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43 Responses

  1. Regan

    This post is spot on! Great job Preston!

    August 8, 2011 at 7:57 pm

  2. Wow, Preston. Powerful stuff! Thank you for sharing.

    August 8, 2011 at 8:28 pm

  3. Gabe

    esh! wow…….. amazing! words escape me….this is SO GOOD!!

    August 8, 2011 at 8:43 pm

  4. This is excellent. I have a husband who has blips. And I struggle with the unworthy factor. It's not easy. And yes, it feels exactly like being cheated on. The only thing I can do is ask him, which is NOT easy because ignorance is bliss; and pray that God would remove the desire.

    Thank you for your wisdom Preston.

    August 8, 2011 at 9:53 pm

  5. Jillanne Johnson

    Wow! I think you are spot on about your definition of WHY and HOW porn gets a hold of good men.

    But your article quickly becomes hateful and not helpful… what about women who aren't that strong – why should she try to even be what the Lord made her to be if she can't even walk away as you suggest? Or who meet the Lord too late – once she married a man addicted to porn? Or who knew the Lord but didn't have access to appropriate teachings about pornography? Or who grew up naive that this could even be an issue? Or what about the ones who realize that porn isn't about them and believe their commitment was bigger than the lies their man believes?

    I can comprehend that it is harder for a woman when her man is addicted. But I can also comprehend that the Lord uses marriage to mold us. A woman cannot change a man and she cannot be his impetus for change. She can seek the wisdom of the Lord to be the woman He made her to be for the husband she believes He made for her. As his spouse, a woman can speak words into her man's life that breathe life and light and hunt out lies – that is part of the marriage bond. Similarly, she can seek the Lord to keep the lies from taking a strong hold in her life. A man could complain about dirty socks on the floor and open a strong hold for the enemy to make a woman believe she isn't a good enough housekeeper and thus not good enough for her man. Porn isn't the only thing inside marriage which the enemy uses to try to corrupt the best thing the Lord ever invented.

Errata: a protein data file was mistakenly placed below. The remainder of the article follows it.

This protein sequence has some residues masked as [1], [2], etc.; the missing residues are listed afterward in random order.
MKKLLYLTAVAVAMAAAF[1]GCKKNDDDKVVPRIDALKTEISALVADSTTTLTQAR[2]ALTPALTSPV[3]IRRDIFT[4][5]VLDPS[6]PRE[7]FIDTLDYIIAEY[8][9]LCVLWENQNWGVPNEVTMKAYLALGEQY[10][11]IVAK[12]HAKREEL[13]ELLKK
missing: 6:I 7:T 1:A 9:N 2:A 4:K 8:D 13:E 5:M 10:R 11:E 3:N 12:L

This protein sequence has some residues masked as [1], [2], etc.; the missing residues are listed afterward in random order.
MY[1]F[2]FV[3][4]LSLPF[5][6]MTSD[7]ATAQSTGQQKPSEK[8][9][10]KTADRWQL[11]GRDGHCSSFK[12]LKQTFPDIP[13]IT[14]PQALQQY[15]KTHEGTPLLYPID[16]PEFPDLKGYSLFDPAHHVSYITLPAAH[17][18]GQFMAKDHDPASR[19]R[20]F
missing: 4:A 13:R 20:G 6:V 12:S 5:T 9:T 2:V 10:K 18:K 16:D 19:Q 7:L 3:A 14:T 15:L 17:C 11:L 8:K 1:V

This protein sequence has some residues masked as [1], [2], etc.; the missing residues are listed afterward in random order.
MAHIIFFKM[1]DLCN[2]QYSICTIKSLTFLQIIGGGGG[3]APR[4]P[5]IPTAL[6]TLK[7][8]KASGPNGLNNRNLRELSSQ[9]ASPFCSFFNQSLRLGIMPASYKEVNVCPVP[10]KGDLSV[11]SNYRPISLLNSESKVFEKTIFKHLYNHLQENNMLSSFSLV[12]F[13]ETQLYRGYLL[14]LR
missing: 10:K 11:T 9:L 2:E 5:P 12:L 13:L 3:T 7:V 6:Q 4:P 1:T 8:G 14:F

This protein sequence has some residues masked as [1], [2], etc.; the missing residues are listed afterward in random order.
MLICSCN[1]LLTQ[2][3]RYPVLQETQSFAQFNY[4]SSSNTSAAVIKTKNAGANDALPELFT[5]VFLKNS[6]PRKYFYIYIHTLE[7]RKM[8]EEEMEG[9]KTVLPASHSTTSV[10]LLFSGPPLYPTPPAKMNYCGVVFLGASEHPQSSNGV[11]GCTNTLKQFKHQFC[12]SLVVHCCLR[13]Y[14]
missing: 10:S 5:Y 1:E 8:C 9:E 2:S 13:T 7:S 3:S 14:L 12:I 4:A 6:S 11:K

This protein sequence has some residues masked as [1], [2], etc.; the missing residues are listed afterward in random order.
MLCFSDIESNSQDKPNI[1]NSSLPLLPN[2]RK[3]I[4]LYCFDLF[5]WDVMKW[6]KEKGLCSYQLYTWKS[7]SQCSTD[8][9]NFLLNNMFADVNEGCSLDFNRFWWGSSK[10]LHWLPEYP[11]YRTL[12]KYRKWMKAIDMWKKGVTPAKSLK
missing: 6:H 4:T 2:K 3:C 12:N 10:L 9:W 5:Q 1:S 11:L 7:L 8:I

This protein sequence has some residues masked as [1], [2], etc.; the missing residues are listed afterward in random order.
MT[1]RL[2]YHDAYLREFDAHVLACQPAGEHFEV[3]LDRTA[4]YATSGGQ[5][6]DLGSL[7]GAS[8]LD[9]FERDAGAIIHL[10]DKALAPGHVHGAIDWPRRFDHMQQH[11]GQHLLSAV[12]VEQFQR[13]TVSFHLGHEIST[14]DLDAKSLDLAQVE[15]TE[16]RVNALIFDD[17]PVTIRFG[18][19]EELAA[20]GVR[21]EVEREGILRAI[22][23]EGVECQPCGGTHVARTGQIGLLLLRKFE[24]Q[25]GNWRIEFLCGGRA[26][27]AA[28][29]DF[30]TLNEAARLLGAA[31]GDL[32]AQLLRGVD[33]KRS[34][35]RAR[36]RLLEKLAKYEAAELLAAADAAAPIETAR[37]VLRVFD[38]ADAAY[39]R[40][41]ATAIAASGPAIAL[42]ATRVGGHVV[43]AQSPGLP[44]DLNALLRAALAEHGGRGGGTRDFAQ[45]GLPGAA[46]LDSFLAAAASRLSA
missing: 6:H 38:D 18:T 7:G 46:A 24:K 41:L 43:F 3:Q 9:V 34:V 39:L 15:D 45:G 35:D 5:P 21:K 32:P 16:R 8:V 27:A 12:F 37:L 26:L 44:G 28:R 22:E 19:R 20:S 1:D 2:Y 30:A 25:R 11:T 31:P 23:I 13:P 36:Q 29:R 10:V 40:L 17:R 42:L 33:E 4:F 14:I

That third strand in a marriage – it manifests itself in many ways as we each are tasked with being the Lord's hands and feet. A woman needs to seek relationship with women who can uplift her and pray for her and her marriage. She may need to seek the help of a Christian counselor who can walk her through the maze she may find herself walking. She needs to find other sources of advice and counsel she can trust outside of the familial bonds she has in marriage (parents and in-laws aren't good counsel in this instance). This goes for women who are even just dealing with the housekeeper lies!

    NOTHING is impossible with the LORD.

    Our Father SPOKE the world into motion and your words have the exact same power in this world that has fallen. I am so sad that you have chosen words which speak self hatred and failure over many, many, many women and marriages in this world. You may think you are speaking to girls who are dating and haven't yet found their spouse. But if a woman is fighting the good fight, she may find herself on your blog seeking wise counsel on how to deal with a situation in which she finds herself irrevocably.

    While so much of what you say is true about the root and lies that cause an addiction to porn, my gut reaction was to pray that these curses be broken over the women who you speak them over. Please, please, please realize the power of your words and think before you put into writing words such as these which only open doors for the enemy.

    August 8, 2011 at 11:29 pm

    • Jillane, I trust that you are a woman seeking God's best. It comes across as if you've make some assumptions in your comments that are delivered in a very self-assured manner as if you can know this author's heart.